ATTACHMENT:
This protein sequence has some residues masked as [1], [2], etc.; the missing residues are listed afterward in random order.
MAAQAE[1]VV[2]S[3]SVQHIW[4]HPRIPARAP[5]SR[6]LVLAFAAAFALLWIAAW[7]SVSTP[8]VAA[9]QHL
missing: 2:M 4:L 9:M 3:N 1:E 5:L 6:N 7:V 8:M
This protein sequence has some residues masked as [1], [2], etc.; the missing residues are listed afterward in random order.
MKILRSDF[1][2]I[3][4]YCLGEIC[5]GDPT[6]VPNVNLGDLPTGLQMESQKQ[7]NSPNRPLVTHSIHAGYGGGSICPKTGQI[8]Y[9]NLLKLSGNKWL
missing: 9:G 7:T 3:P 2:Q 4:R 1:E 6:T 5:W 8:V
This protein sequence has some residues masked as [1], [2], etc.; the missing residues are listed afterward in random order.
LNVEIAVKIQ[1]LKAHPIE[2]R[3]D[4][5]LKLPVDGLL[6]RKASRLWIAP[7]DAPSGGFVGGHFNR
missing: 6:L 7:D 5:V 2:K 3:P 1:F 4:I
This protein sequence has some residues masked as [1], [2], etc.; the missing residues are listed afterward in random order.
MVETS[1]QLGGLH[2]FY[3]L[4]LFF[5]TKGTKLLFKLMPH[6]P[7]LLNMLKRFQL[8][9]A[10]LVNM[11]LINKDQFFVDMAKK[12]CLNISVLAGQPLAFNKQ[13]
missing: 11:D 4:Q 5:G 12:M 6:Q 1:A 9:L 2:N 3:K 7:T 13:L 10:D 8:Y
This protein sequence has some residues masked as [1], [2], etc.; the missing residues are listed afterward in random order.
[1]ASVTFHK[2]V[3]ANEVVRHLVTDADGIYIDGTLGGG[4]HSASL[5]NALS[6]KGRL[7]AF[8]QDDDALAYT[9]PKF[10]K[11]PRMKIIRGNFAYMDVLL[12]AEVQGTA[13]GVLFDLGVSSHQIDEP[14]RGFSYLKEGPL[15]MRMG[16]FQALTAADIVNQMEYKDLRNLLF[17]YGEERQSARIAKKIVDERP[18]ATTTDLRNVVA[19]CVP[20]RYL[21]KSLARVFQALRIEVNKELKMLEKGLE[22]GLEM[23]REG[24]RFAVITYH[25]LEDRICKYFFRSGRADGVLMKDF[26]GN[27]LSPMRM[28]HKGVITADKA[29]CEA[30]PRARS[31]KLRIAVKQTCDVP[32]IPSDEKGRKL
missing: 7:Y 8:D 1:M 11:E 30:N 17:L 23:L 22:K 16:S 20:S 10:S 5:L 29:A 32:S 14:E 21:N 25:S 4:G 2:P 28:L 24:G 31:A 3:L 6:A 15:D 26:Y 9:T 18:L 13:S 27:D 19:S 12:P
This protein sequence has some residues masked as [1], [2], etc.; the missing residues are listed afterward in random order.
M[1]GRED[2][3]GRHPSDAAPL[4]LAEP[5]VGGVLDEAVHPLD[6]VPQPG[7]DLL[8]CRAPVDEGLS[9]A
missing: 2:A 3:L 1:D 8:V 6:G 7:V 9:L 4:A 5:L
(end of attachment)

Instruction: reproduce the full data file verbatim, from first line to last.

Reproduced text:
This protein sequence has some residues masked as [1], [2], etc.; the missing residues are listed afterward in random order.
MAAQAE[1]VV[2]S[3]SVQHIW[4]HPRIPARAP[5]SR[6]LVLAFAAAFALLWIAAW[7]SVSTP[8]VAA[9]QHL
missing: 2:M 4:L 9:M 3:N 1:E 5:L 6:N 7:V 8:M
This protein sequence has some residues masked as [1], [2], etc.; the missing residues are listed afterward in random order.
MKILRSDF[1][2]I[3][4]YCLGEIC[5]GDPT[6]VPNVNLGDLPTGLQMESQKQ[7]NSPNRPLVTHSIHAGYGGGSICPKTGQI[8]Y[9]NLLKLSGNKWL
missing: 9:G 7:T 3:P 2:Q 4:R 1:E 6:T 5:W 8:V
This protein sequence has some residues masked as [1], [2], etc.; the missing residues are listed afterward in random order.
LNVEIAVKIQ[1]LKAHPIE[2]R[3]D[4][5]LKLPVDGLL[6]RKASRLWIAP[7]DAPSGGFVGGHFNR
missing: 6:L 7:D 5:V 2:K 3:P 1:F 4:I
This protein sequence has some residues masked as [1], [2], etc.; the missing residues are listed afterward in random order.
MVETS[1]QLGGLH[2]FY[3]L[4]LFF[5]TKGTKLLFKLMPH[6]P[7]LLNMLKRFQL[8][9]A[10]LVNM[11]LINKDQFFVDMAKK[12]CLNISVLAGQPLAFNKQ[13]
missing: 11:D 4:Q 5:G 12:M 6:Q 1:A 9:L 2:N 3:K 7:T 13:L 10:D 8:Y
This protein sequence has some residues masked as [1], [2], etc.; the missing residues are listed afterward in random order.
[1]ASVTFHK[2]V[3]ANEVVRHLVTDADGIYIDGTLGGG[4]HSASL[5]NALS[6]KGRL[7]AF[8]QDDDALAYT[9]PKF[10]K[11]PRMKIIRGNFAYMDVLL[12]AEVQGTA[13]GVLFDLGVSSHQIDEP[14]RGFSYLKEGPL[15]MRMG[16]FQALTAADIVNQMEYKDLRNLLF[17]YGEERQSARIAKKIVDERP[18]ATTTDLRNVVA[19]CVP[20]RYL[21]KSLARVFQALRIEVNKELKMLEKGLE[22]GLEM[23]REG[24]RFAVITYH[25]LEDRICKYFFRSGRADGVLMKDF[26]GN[27]LSPMRM[28]HKGVITADKA[29]CEA[30]PRARS[31]KLRIAVKQTCDVP[32]IPSDEKGRKL
missing: 7:Y 8:D 1:M 11:E 30:N 17:L 23:L 22:K 16:S 20:S 10:S 5:L 29:A 32:S 14:E 21:N 25:S 4:G 2:P 28:L 24:G 31:A 3:L 6:A 15:D 26:Y 9:T 18:L 13:S 27:D 19:S 12:P
This protein sequence has some residues masked as [1], [2], etc.; the missing residues are listed afterward in random order.
M[1]GRED[2][3]GRHPSDAAPL[4]LAEP[5]VGGVLDEAVHPLD[6]VPQPG[7]DLL[8]CRAPVDEGLS[9]A
missing: 2:A 3:L 1:D 8:V 6:G 7:V 9:L 4:A 5:L